It seems very important to some Zionists to find the origin of Palestinian and Arab resistance to Zionism in religious hatred. The latest example of this tendency is in the newly-fashionable term, “islamofascism”, to describe the outlook of movements such as Hamas. This is a very comfortable cop-out. It reassures us that any opposition to what Israel is doing to the Palestinians is simply the latest manifestation of the same old antisemitism, and so absolves us from having to think rationally or critically about what we are actually witnessing in Israel and the Occupied Territories.
It’s not too difficult to swallow that line of reasoning if you have grown up on the Zionist narrative of history that many people my generation did. The logic behind it goes like this: Zionism is simply a national liberation movement for Jews, who are simply a people like any other, seeking self-determination in a state of their own. This is an eminently reasonable thing to do; in fact, it is what every people wants. As it is so normal and so rational, the only reason that anyone would object to it must be that the people seeking self-determination in this case happen to be Jews. Therefore the people who resist Zionism do so out of antisemitism. Q.E.D.
I occasionally get emails like that, and I’m never really sure if the people who are writing to me really don’t see there is a problem with this logic. It’s hard to tell from an email whether someone is being disingenuous, and deliberately ignoring the obvious, or whether they are sincere. They sound sincere to me, so I generally assume they are.
Nevertheless, there is a logical gap in this narrative: it’s big enough to drive a bus through it, and it’s called “the Palestinian people”. Zionism has always sold itself – right back to Israel Zangwill’s coining that catchy little phrase, “a land without a people for a people without a land” - by pretending that the Palestinian people aren’t there. Because once you acknowledge that there are already people in Palestine, you have to acknowledge that your Zionist narrative is a very partial truth. Zionism suddenly becomes not just a programme to build a national home for the Jewish people, but a programme to build a national home for the Jewish people in Palestine, which is already home to an indigenous population – 95% of whom (at the time of the first Zionist settlement in 1882) – happen to be non-Jewish. And once you acknowledge that, the issues Zionism raises become suddenly much more complex.
It was probably the late Professor Edward Said who did most to bring this previously-invisible Palestinian reality into a Western discourse that prior to him had determinedly ignored it. Quietly but emphatically, Said insisted that Zionism – as long as it is conceived as Jewish sovereignty over a land where Jewish people are not a natural majority - is not just an ideology of self-determination and liberation, but also of violence, and theft, and exile. And these realities are not incidental, unexpected accompaniments to the project, but an inevitable and integral part of it. Simply put, there is no way to turn Arab Palestine into a “Jewish democracy” that does not involve the killing, dispossession and displacement of Palestinians on a massive scale. And Zionism has to do this to the native Arab people not because of anything they do, but simply because they exist.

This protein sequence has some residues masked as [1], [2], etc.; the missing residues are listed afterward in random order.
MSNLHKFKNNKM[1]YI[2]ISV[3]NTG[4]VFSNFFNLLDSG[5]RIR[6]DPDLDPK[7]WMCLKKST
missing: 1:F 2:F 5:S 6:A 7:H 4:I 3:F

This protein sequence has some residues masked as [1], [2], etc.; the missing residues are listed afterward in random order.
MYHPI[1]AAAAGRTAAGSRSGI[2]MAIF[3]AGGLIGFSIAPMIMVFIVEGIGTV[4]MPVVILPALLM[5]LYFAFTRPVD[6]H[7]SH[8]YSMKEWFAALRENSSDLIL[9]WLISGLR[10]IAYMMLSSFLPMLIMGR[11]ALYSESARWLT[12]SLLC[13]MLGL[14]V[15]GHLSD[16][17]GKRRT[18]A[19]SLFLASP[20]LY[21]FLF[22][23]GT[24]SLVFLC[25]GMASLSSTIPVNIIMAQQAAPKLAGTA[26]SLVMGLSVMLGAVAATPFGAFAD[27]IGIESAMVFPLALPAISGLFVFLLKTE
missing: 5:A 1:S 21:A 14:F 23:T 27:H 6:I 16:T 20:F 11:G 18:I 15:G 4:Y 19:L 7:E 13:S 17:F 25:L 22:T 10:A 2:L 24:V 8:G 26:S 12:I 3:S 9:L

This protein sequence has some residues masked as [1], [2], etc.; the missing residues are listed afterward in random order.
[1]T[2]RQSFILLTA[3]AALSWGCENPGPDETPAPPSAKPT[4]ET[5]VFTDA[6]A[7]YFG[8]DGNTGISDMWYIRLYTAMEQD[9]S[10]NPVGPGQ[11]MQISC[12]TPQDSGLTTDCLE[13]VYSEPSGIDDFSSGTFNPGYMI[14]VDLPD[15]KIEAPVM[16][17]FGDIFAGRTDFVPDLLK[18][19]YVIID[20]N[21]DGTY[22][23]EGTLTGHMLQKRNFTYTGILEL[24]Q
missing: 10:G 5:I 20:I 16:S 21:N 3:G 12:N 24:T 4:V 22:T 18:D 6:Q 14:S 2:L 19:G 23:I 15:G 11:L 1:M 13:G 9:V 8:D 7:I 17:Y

Edward Said had the rare gift of being able to assert the reality of Palestinian suffering without demonizing the other side, or belittling its history, its tragedies or its national aspirations. Not that that mattered: he was still much-vilified for daring to insist on the reality of Palestine and the Palestinians, simply because no matter how sympathetically you do it, you are inevitably opening up a whole can of worms that popular Zionism would rather not open. Once you recognise that Zionism might be a liberation for some people, but is by its very nature an ideology of death, displacement and discrimination for others, then opposition – and resistance – to it is not so irrational at all. Suddenly, Palestinians are not antisemites who reject Zionism because it is about Jews, but ordinary people who react exactly like anyone else would at the prospect of being forcibly evicted from their homes to make way for univited mass immigration by foreigners – regardless of whether those foreigners are Jewish, Buddhist, Martian or anything else. That’s why Said was so vilified: he told the dirty secret that Palestinian opposition to Zionism does not originate in an irrational race hatred (which can be easily dismissed as unworthy of discussion), but is the most natural reaction in the world to being forced out of your home because you are the wrong “sort” of people (which cannot).
I was reminded of Said’s role in explaining what Zionism feels like from a Palestinian perspective a couple of weeks ago when I read A Fable About Palestine, an article by Jean Bricmont. It reminded me of Said because it required the reader to look at Zionism from the point of view of the person who is dispossessed by it, not the one who benefits, and pointed out that from this perspective there is nothing at all irrational about being a non-zionist or an anti-zionist. I decided to post that article here, along with several other prominent articles that have looked at Zionism in the light of what it means for the Arab population of Palestine, and asked us to consider how we would react to it if we were them. The first is Mahatma Gandhi’s The Jews In Palestine of November 1938; the second is the classic exposition of the Arab view of Zionism - As the Arabs see the Jews – by King Abdullah I of Jordan, first published in The American Magazine in November 1947. Third is Let Us Rethink Our 'Special Relationship' with Israel, written by the late Professor Charles L. Black, Jr., Sterling Professor of Law Emeritus at Yale University, and published during the first intifada in 1989; and finally Bricmont’s Fable about Palestine.